Robert v. ND Workmen's Comp. Bureau

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321 N.W.2d 501 (1982)

Russell D. ROBERT, Claimant and Appellant, v. NORTH DAKOTA WORKMEN'S COMPENSATION BUREAU, Respondent and Appellee.

Civ. No. 10143.

Supreme Court of North Dakota.

July 1, 1982.

Arne F. Boyum, Jr., Rolla, for claimant and appellant, submitted on brief.

Richard J. Gross, Asst. Atty. Gen., Bismarck, for respondent and appellee North Dakota Workmen's Compensation Bureau, submitted brief.


Russell Robert sought compensation from the Workmen's Compensation Bureau for a back injury allegedly sustained while he was working for Munro Contractors in Rolla. The Bureau denied his claim. Additional evidence was submitted and considered but the Bureau issued an order affirming the dismissal. An appeal to the district court followed. After a series of procedural matters, the appeal to the district court was dismissed. An appeal to the Supreme Court of that dismissal was withdrawn when the Bureau agreed to reopen the case. The Bureau affirmed its prior order and the district court affirmed the Bureau's decision. This appeal followed. We affirm.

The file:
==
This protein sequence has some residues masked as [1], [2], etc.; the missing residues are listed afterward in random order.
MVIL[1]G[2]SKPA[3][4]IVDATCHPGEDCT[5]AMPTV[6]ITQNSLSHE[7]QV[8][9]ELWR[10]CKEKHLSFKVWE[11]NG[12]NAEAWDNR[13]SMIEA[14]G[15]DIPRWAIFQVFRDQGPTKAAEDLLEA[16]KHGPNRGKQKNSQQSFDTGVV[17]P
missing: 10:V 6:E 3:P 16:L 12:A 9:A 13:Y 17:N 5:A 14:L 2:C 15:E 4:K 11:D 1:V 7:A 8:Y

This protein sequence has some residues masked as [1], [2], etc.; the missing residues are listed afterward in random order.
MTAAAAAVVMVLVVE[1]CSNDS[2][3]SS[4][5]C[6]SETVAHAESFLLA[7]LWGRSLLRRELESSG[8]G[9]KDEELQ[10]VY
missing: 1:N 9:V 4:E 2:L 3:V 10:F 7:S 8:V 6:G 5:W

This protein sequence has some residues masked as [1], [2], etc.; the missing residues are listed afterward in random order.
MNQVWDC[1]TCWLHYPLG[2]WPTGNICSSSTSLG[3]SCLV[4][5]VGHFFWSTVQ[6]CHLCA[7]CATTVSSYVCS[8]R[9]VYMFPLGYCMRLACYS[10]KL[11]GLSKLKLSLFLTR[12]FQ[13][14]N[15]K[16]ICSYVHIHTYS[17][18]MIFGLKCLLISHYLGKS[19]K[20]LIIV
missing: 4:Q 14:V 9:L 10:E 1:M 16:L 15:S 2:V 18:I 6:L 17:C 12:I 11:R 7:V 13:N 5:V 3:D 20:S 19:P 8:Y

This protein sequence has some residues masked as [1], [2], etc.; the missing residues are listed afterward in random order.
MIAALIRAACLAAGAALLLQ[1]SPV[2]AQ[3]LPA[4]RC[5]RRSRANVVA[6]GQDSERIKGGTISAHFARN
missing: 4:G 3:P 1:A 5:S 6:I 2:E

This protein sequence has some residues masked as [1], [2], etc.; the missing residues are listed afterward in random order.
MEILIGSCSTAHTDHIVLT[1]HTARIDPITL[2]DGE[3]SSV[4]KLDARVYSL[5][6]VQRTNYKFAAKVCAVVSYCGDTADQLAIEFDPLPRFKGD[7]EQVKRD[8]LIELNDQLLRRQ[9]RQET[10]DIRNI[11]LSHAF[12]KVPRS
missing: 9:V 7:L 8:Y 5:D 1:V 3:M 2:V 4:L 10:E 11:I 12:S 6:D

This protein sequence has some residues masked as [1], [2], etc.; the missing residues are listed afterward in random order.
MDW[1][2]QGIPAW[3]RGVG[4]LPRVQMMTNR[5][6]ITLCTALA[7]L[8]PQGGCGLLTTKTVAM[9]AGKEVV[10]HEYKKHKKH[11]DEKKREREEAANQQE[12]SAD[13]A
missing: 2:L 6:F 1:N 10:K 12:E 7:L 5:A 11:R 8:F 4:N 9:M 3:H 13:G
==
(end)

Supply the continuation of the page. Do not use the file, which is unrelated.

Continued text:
A claimant has the burden of proving his right to participate in benefits available from the Bureau. Sec. 65-01-11, N.D.C.C.; Inglis v. North Dakota Workmen's Comp. Bureau, 312 N.W.2d 318, 322 (N.D.1981). The claimant must show that he or she was actually injured in the course of employment and that the ensuing disability is causally connected to the employment injury. Claim of Bromley, 304 N.W.2d 412, 415 (N.D.1981), citing Kuntz v. North Dakota Workmen's Compensation Bureau, 139 N.W.2d 525 (N.D.1966).